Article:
It also allowed for remote monitoring and control of the ultraportable spectrum analyzer. The remote display is shown in Figure 6. To do so, the analyzer software was installed on the laptop and compute stick. With the software open on the laptop, auto-connect was turned off, then the IP address of the compute stick was entered. Using the pocket router, the ultraportable spectrum analyzer could be monitored and controlled from distances as far as 100 meters. Other routers may allow for wider range.


The proof of concept discussed here used the drone flight battery as a voltage source for the payload. A link to the compute stick had to be established so it could be powered down every time before changing the flight battery. If the flight battery had been drained completely, it is possible that the drone would power down on its own.

While the compute stick held up fairly well to the inadvertent sudden power downs it experienced, there was no guarantee that it would have recovered. As a precaution, we installed a separate payload battery—allowable because of the light weight of the ultraportable spectrum analyzer. A two cell 1300 mAh LiPo battery would last about 40 minutes if it was drawn down to 80 percent of its capacity. These batteries are available online and weigh approximately 3.5 oz (100 g). A dedicated LiPo charger is required for these batteries.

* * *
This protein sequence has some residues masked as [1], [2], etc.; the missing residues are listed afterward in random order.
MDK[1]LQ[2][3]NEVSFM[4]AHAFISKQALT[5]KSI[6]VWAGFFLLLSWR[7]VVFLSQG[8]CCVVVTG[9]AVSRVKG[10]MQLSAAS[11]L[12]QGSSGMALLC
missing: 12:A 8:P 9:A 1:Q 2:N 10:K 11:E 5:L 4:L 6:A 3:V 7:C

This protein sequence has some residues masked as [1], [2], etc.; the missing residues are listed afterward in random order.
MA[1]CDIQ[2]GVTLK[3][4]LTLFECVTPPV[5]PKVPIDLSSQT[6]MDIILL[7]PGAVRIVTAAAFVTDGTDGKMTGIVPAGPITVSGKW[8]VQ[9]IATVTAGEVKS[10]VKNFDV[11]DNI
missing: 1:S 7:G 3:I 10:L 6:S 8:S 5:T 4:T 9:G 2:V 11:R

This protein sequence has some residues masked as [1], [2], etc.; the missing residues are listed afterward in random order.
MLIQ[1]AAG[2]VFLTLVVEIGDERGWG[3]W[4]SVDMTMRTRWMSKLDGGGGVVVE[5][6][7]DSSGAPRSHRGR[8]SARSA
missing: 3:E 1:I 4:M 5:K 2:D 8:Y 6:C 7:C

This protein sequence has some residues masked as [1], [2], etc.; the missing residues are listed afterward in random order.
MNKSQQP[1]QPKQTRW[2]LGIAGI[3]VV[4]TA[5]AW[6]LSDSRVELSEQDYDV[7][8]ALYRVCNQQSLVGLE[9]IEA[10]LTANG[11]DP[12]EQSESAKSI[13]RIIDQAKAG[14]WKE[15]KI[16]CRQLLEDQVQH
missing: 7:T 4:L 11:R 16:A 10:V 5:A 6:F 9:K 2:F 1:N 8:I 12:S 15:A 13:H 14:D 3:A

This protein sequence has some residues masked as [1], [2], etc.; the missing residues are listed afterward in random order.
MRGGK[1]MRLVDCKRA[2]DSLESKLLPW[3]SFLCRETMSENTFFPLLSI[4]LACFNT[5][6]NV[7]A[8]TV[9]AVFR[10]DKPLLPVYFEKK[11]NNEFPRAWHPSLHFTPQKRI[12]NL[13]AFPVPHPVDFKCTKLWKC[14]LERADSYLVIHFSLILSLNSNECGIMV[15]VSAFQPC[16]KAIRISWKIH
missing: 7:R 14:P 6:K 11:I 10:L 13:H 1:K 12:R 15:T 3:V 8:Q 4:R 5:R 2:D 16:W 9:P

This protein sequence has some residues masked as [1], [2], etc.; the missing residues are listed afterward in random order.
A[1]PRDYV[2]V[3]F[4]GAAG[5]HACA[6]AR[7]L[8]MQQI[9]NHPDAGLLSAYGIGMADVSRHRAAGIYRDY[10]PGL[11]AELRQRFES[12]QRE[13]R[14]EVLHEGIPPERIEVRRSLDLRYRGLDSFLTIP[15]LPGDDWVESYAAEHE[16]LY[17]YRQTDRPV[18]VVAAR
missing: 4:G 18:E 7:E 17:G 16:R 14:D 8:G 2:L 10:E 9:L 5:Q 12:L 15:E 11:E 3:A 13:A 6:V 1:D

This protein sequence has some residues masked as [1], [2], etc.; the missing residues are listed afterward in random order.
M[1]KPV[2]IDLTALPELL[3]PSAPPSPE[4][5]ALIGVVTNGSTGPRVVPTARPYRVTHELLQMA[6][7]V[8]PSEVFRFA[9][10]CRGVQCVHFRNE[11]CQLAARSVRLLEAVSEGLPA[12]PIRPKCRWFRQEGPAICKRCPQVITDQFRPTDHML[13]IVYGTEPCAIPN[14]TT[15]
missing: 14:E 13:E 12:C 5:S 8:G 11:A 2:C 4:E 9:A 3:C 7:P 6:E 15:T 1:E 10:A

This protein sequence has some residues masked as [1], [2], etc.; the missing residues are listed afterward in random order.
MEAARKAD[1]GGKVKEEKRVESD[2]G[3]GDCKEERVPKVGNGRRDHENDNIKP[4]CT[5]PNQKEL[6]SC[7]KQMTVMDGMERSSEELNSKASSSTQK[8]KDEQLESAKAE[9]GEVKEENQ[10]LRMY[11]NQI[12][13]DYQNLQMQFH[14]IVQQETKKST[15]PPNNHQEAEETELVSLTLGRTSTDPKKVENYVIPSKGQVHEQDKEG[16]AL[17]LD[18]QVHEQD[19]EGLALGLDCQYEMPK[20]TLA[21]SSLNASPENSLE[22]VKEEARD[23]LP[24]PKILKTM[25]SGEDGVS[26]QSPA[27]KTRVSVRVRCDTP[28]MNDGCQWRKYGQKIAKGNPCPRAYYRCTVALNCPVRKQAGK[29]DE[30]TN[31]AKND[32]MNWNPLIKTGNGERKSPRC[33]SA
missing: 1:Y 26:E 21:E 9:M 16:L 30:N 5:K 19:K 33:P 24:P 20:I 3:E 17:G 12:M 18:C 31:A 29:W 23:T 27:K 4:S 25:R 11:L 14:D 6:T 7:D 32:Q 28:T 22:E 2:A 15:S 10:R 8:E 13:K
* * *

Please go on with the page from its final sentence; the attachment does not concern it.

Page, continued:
Figure 7

Figure 7 RF channel power measurements with GPS location data.

It is recommended that two or three extra batteries and chargers be included in the ground kit. Battery charging time is typically 30 to 45 minutes for each, so a set of three or four flight batteries will allow for hours of flight operations. If the drone is flown in an area without AC (mains) power, a method to charge batteries from a vehicle must be considered. Another option is to have enough batteries to complete the project.


Figure 7 shows the results of the drone test configuration proof of concept. The flight results display mapped RF power at 24 GHz. RF channel power measurements were plotted in a mapping tool, showing power versus time (along the top of the display), a power scale (in the upper right) and the GPS referenced measured data. The drone flight originated in the lower right corner of the map, with the dark purple bread crumbs indicating lower power. The drone flight pattern scanned the available area and identified that the strongest signal was in the upper left of the mapped area. When that area was investigated by personnel on foot using a handheld spectrum analyzer, the signal source was quickly found.


It is possible and practical to fly and operate an ultraportable spectrum analyzer connected to one of the many off-the-shelf drones on the market today. With the current move toward 5G and the high frequency range anticipated for backhaul, the ability to position a 110 GHz spectrum analyzer in the air will have many uses, some known and many not anticipated. This is also useful for military, defense and security applications as well as spectrum monitoring or hunting. The experiment conducted proves this approach as an effective solution to address a growing network verification challenge.